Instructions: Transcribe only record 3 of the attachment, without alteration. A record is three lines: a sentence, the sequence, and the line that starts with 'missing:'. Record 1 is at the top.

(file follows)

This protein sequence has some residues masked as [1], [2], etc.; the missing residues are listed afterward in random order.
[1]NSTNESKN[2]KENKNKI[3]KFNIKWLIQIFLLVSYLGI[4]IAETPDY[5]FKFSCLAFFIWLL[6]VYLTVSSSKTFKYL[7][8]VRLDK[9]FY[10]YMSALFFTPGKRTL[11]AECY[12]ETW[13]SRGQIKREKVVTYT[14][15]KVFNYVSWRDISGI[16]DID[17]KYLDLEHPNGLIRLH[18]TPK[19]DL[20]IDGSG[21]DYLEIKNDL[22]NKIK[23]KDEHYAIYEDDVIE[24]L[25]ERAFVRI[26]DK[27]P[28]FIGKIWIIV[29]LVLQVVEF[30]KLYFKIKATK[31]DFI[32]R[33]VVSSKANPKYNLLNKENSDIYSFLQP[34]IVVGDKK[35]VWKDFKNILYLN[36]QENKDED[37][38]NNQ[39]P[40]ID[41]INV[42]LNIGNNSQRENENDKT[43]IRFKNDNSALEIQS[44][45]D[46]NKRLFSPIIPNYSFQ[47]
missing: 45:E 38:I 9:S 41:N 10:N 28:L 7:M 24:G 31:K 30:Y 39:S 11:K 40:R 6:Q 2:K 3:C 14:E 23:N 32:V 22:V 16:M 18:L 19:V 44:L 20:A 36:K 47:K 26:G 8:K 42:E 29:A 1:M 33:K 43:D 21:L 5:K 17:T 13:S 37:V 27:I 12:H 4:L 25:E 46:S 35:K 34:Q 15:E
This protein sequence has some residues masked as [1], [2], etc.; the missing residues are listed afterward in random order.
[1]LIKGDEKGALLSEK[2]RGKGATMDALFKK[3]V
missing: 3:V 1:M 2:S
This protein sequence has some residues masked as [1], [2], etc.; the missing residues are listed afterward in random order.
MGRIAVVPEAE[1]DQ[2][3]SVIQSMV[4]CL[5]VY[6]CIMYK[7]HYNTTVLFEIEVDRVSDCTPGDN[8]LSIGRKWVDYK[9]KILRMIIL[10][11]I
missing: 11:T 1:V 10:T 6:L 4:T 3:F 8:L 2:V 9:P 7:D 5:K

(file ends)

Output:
This protein sequence has some residues masked as [1], [2], etc.; the missing residues are listed afterward in random order.
MGRIAVVPEAE[1]DQ[2][3]SVIQSMV[4]CL[5]VY[6]CIMYK[7]HYNTTVLFEIEVDRVSDCTPGDN[8]LSIGRKWVDYK[9]KILRMIIL[10][11]I
missing: 11:T 1:V 10:T 6:L 4:T 3:F 8:L 2:V 9:P 7:D 5:K